Dance of the Comedians
(Acoustics, 2007)

Live recordings are dangerous. Yes, the performance may go horribly wrong, but what I mean is that they can also be addictive to the fan -- and this is definitely one of the latter.

Simon Mayor has made the mandolin the "axe" of the new century. Here he is joined by his oft-time collaborator Hilary James along with Gerald Garcia and Richard Collins. This delightfully named group, the Mandolinquents, take us on a trip through fantasy land with mandolins, banjo, violin, guitar and mandobass -- a really weird looking "yoke" -- that makes great music.

As well as making the mandolin better known, they also introduce the general audience to classical pieces that we may be familiar enough with to hum but would never have a clue as to the titles. The opening track, "Pizzicato" is case in point.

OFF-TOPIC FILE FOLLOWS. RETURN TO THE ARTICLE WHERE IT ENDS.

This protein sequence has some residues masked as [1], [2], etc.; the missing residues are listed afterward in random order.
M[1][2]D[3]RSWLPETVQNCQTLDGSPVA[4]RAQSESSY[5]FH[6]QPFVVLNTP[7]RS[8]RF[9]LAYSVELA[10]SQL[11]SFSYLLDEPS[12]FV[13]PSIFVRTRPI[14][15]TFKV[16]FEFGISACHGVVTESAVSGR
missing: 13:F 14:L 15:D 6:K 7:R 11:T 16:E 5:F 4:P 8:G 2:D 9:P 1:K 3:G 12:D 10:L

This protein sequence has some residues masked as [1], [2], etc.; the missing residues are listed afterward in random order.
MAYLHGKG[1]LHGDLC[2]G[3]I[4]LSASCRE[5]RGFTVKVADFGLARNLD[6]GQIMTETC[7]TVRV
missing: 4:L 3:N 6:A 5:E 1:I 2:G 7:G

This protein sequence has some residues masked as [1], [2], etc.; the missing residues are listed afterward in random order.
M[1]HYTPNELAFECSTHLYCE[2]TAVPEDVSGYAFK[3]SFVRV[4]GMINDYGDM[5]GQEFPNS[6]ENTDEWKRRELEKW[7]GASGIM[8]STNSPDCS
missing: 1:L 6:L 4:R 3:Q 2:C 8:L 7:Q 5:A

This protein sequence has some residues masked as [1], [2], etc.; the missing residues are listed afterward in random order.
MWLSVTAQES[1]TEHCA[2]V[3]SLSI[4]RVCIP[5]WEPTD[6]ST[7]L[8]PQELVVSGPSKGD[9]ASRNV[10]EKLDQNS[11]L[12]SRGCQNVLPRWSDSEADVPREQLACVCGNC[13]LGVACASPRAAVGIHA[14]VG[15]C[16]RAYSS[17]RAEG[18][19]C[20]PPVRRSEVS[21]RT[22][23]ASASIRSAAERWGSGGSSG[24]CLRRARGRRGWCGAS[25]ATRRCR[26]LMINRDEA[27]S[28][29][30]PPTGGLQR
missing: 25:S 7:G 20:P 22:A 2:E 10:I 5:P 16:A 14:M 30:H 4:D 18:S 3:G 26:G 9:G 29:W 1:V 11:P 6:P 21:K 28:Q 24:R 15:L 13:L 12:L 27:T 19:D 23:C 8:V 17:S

There are also introductions to lesser-known pieces, such as Mayor's vocals on "The Song of India."

Everyone is familiar with that whimsical piece "The Typewriter" where the music mimics that ancient writing instrument at work -- although half of you probably don't know that sound.

As well as classical and operatic pieces, they bring us versions of traditional or folk classics like "Loch Lomond" and " Will You Come to the Bower." "Summer" is an intriguing piece based on a Chinese tune. The final track is a humorous piece called "The Spider in the Shed."

The possible bane of the live album is when you may tire of the patter between tracks. The Mandoliquents think of this, and the talk is on individual tracks for simple jump-overs.

Come here for the novelty, but you will stay for the great music.

review by
Nicky Rossiter

9 January 2009

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